More wine is ruined by being too warm than too cold. A wine that is served cool can be warmed:
the atmosphere of the room, and even the drinker's hands cupped round the glass, will rapidly heat it. A wine which is warm when poured is hard to chill, and it may well have passed the point of pleasure.
In general, white wines should be served cooler than reds. But there is a sliding scale between the two, not a step. The rubric 'white wines at refrigerator temperature, red wines at room temperature" is only partly true. Different styles of white wine demand different serving temperatures, and many, if not most, reds are best served cooler than the dining room's ambient temperature.
The idea of "room temperature" dates from when our ancestors dined in what to us would be cold rooms. Wine would be stored in a cellar (which was colder still), so it made sense to bring it into the dining room in advance to let it emerge from its deep cellar chill. Today our wine storage may be at the right temperature to serve red wines, and allowing them to warm up to the centrally heated pitch of the dining room or kitchen does them harm, not good.
It is possible, even amusing, to use a thermometer to tell exactly when a wine has reached the recommended level. On the other hand, a degree or two either way will not ruin the pleasure of the wine, while the fuss with the thermometer may well spoil your evening. Use a thermometer a few times to get used to how a bottle at, say, 10°C (50°F ) feels to the touch. Then put the thermometer away and rely on your own senses.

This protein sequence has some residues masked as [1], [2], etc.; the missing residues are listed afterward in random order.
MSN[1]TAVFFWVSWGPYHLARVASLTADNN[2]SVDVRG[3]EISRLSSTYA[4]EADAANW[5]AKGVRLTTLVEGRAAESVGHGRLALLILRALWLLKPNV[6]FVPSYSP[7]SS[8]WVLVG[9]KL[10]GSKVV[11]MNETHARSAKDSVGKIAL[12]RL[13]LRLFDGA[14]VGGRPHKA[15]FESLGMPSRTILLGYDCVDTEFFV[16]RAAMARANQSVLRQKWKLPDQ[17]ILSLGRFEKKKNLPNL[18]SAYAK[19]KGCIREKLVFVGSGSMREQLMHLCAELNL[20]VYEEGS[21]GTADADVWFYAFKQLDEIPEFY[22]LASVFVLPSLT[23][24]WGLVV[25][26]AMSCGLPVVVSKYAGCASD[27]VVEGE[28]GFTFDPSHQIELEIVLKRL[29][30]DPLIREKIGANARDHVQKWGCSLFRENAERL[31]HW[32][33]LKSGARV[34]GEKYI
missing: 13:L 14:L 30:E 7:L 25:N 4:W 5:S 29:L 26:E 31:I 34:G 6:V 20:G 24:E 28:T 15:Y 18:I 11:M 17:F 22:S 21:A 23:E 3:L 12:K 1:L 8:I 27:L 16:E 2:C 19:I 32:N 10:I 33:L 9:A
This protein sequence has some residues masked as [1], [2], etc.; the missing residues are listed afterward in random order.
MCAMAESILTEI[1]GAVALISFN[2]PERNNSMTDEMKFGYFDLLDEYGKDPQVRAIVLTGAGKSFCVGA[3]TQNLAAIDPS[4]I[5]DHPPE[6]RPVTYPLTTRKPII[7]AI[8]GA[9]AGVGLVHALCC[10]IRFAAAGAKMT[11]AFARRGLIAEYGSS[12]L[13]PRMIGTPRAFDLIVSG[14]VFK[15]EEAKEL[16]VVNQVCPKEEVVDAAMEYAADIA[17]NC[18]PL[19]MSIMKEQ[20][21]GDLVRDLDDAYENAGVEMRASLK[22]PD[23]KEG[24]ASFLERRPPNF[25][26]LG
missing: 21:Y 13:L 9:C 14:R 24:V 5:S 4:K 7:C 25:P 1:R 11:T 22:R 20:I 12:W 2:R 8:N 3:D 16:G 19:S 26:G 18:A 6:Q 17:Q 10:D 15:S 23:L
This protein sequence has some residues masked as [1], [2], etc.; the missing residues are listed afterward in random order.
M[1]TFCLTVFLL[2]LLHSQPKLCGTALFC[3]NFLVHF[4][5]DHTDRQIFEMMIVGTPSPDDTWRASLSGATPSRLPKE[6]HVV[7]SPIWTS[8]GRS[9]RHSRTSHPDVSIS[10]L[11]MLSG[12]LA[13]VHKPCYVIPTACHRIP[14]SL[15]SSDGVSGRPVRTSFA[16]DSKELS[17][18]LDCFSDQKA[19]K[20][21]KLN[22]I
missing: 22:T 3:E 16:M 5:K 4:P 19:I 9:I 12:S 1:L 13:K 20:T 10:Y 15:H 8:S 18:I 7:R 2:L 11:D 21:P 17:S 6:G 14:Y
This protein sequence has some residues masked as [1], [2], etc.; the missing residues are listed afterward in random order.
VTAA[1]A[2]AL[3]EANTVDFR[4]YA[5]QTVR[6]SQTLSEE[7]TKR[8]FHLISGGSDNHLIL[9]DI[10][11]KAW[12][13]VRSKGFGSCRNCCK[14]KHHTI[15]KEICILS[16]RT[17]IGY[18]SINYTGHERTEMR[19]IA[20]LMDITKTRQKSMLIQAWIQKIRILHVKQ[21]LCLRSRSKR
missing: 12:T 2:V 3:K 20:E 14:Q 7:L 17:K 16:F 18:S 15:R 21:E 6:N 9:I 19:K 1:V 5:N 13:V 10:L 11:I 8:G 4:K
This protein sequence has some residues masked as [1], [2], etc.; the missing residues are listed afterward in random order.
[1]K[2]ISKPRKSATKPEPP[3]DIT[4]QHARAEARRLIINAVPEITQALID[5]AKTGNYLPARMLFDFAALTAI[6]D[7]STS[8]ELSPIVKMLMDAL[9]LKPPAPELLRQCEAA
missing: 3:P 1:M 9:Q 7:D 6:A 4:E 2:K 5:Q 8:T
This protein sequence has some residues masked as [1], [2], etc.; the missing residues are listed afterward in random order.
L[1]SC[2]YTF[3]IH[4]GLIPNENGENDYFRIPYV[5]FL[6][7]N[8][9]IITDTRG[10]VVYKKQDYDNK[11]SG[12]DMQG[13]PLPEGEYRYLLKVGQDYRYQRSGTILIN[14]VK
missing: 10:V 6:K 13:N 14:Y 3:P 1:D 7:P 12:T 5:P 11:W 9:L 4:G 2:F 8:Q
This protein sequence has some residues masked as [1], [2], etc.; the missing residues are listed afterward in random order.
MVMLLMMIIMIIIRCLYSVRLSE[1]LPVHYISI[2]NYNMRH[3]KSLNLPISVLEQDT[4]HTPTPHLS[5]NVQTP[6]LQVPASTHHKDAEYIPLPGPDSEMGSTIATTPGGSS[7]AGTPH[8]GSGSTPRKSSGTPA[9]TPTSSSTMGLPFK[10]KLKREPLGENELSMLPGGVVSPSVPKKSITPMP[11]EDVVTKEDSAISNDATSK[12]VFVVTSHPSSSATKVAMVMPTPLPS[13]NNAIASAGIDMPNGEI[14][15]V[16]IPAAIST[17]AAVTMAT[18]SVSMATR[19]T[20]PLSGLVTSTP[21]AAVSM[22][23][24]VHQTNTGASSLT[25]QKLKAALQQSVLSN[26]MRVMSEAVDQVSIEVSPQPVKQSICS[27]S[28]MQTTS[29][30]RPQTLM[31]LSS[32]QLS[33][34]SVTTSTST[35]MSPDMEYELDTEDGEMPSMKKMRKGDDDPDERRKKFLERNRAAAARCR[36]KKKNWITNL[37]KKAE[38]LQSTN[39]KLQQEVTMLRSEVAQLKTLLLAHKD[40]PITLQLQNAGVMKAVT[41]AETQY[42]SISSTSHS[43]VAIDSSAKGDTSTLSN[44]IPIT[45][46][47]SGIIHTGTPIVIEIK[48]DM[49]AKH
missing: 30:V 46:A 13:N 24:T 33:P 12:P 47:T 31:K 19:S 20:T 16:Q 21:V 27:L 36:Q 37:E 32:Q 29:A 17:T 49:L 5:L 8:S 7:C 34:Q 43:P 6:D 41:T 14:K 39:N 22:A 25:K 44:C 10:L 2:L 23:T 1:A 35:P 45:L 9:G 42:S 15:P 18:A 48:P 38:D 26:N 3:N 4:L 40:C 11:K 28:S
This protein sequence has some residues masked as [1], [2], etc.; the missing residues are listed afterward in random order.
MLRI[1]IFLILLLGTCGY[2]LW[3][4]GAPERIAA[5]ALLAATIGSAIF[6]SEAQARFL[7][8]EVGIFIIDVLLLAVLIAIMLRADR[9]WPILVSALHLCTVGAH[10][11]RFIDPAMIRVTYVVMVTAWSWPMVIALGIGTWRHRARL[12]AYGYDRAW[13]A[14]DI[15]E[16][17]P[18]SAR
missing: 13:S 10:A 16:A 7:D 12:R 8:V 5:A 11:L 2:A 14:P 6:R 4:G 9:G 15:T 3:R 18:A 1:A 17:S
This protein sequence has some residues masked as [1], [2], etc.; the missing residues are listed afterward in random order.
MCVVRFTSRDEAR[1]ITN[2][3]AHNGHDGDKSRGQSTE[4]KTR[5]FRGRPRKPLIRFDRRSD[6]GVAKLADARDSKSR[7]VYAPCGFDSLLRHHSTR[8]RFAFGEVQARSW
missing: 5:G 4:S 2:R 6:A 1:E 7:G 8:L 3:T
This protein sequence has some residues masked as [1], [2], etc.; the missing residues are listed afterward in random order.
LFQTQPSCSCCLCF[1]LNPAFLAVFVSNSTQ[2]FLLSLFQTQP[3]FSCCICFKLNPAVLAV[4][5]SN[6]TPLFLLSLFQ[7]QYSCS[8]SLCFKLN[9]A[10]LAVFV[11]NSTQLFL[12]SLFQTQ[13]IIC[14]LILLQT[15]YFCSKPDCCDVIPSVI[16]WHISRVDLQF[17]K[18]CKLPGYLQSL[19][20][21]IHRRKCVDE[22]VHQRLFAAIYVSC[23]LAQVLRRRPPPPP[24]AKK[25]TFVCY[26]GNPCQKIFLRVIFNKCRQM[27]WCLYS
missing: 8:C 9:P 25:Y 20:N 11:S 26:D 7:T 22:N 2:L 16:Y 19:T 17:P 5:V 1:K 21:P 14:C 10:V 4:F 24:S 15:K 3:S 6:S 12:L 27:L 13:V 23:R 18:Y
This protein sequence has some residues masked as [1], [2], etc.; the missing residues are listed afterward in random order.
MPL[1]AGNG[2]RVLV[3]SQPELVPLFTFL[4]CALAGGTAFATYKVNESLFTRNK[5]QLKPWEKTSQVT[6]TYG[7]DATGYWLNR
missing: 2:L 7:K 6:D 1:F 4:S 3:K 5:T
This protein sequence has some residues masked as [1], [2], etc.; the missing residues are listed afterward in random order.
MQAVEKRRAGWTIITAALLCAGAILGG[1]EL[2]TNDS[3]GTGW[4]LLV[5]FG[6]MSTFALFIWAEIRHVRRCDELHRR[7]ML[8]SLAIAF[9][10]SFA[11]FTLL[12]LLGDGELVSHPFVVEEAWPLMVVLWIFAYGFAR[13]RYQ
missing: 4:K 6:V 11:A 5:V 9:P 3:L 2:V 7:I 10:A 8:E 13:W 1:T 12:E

Why do wines taste better at different temperatures? Warmth allows aroma compounds to volatilize, which is a complex way of saying that the wine's pleasant bouquet is given a chance to emerge. Different wines have different mixtures of compounds, and so give of their best at varying temperatures. This is most applicable to red wines, but complex white wines should not be served too cold because what makes them interesting - the tastes and aromas of quality and maturity - will be more apparent when they are warmer.
The reason white wines should be cold is to do with acidity. Warmth accentuates acidity, making some white wines taste harsh. When cool, this acidity allies with the fruity freshness of the wine to become appetizing and refreshing. Expectations have their influence, too: whites are expected to taste refreshingly chilly, so they should be.